Celebrate eye health in March
Regardless of age or occupation—eye heath is something everyone should keep in mind. This month marks three national awareness campaigns to promote eye health:
- Save Your Vision Month is designed to remind Americans of the importance of eye health and regular exams
- Workplace Eye Wellness Month is for employers and employees to consider eye health at work—from industrial occupations to jobs that spend lots of time in front of screens
- National Eye Donor Month promotes awareness of the need to donate eyes, to recognize donors and their families and to celebrate corneal recipients
Staying focused in a digital world
Regular visits to the eye doctor are a good start—but there’s more you can do in your daily life, especially when it comes to screen time on computers, tablets and phones. Prevent Blindness, a national volunteer organization dedicated to fighting blindness and saving sight suggests the following tips to help prevent eyestrain and fatigue:
- Place your screen 20 to 26 inches away from your eyes and a little bit below eye level.
- Adjust the text size on the screen to a comfortable level.
- Change your lighting to lower glare and harsh reflections. Glare filters over your computer screen can also help.
- Choose screens that can tilt and swivel.
The Vision Council recommends the 20-20-20 break: every 20 minutes, take a 20-second break and look at something 20 feet away.
Overall health makes a difference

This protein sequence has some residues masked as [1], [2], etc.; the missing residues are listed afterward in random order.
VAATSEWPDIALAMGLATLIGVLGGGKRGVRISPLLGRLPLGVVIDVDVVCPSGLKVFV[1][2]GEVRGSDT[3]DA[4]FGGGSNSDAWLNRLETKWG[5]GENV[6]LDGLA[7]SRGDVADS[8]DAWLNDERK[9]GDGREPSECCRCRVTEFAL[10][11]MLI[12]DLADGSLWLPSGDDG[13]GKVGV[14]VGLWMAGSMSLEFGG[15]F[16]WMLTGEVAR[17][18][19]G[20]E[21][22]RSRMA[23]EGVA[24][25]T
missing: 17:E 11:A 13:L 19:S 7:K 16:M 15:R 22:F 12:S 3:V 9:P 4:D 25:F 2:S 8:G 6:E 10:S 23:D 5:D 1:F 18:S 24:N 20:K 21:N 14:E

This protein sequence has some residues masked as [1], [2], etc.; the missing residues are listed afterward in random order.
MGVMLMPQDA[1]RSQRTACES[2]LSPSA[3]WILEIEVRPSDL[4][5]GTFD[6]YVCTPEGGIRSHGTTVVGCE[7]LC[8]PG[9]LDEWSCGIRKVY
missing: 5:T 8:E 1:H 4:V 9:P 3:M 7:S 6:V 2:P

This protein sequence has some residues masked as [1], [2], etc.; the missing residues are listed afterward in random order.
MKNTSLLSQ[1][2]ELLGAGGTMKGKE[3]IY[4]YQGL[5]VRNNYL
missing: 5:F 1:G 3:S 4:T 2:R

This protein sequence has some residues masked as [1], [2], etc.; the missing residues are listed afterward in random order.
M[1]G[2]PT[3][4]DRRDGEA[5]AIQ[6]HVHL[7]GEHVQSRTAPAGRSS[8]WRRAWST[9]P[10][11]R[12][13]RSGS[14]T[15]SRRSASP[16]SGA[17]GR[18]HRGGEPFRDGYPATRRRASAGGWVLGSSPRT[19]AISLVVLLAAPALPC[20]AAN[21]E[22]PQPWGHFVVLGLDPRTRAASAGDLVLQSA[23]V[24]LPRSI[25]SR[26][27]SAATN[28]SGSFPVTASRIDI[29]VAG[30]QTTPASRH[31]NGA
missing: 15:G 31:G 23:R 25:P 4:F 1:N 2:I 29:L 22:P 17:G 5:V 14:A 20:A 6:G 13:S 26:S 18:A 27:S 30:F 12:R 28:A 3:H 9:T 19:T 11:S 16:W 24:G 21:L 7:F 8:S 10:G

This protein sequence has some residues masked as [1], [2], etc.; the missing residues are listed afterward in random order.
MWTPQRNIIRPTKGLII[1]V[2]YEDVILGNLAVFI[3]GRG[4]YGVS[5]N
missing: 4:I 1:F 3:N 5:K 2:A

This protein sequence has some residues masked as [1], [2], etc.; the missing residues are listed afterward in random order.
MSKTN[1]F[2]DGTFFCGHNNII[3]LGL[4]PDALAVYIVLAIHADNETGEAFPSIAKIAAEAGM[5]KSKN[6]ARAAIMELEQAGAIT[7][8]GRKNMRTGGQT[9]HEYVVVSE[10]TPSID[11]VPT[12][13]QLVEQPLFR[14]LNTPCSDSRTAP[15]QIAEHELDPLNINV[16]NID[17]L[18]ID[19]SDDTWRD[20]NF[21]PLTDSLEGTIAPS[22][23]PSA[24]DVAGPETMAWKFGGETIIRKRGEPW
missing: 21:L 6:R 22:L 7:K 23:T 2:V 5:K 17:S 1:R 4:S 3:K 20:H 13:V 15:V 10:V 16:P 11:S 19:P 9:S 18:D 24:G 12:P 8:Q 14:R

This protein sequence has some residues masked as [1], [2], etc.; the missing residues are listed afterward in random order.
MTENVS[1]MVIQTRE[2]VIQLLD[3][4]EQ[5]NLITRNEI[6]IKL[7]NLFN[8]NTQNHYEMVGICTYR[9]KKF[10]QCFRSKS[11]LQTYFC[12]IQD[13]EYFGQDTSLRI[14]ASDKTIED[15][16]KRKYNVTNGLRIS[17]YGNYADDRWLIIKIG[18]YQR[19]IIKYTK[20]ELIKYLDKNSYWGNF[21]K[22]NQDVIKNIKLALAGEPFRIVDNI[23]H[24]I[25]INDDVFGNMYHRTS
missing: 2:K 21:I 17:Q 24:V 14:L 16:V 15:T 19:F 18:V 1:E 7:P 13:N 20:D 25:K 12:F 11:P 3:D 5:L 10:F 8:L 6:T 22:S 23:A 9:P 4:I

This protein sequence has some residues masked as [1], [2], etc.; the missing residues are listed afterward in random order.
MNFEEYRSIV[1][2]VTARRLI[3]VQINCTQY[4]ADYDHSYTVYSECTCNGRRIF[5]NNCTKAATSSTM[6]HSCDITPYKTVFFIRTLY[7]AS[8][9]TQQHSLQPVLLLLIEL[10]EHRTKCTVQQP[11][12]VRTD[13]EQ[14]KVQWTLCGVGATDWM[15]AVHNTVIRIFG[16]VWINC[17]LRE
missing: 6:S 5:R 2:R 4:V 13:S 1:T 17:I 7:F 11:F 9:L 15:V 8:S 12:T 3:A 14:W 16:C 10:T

Several vitamins and minerals found in healthy foods can help keep your eyes feeling good. Getting your recommended daily allowance of fruits, veggies and whole grains are a good step toward better eye health.
For example, the beta-carotene found in carrots is commonly known as a contributor to healthy vision, but there are many more that might surprise you:
- Almonds house vitamin E, which can slow macular degeneration
- Citrus fruits and berries are packed with vitamin C, which has been linked to a reduced risk for cataracts and macular degeneration
- DHA is a fatty acid found in fish like anchovies, salmon, trout and tuna—and can help combat dry eye syndrome
- Egg yolks include zinc, which can help reduce the risk of macular degeneration
- Leafy greens like lettuce contain antioxidants that can help lower the risk of cataracts
In addition to paying attention to what you consume, maintaining a regular exercise program can help. The Vision Council cites losing weight as a way to help reduce inflammation throughout the body—including your eyes. The National Eye Institute notes obesity’s link to diabetes, which can lead to vision loss through diabetic eye disease or glaucoma.
Don’t forget physical eye protection
Whether it’s something as simple as donning a pair of shades on a sunny day, wearing protective eyewear while tackling a home improvement project, or sweating it out on the racquetball court, shielding your eyes from harmful external factors is essential to eye health.
Healthy eyes can transform a life
To celebrate National Eye Donor Month, consider whether choosing to register as an eye donor might be right for you. You can learn more about donating in Minnesota by calling 888-5-DONATE.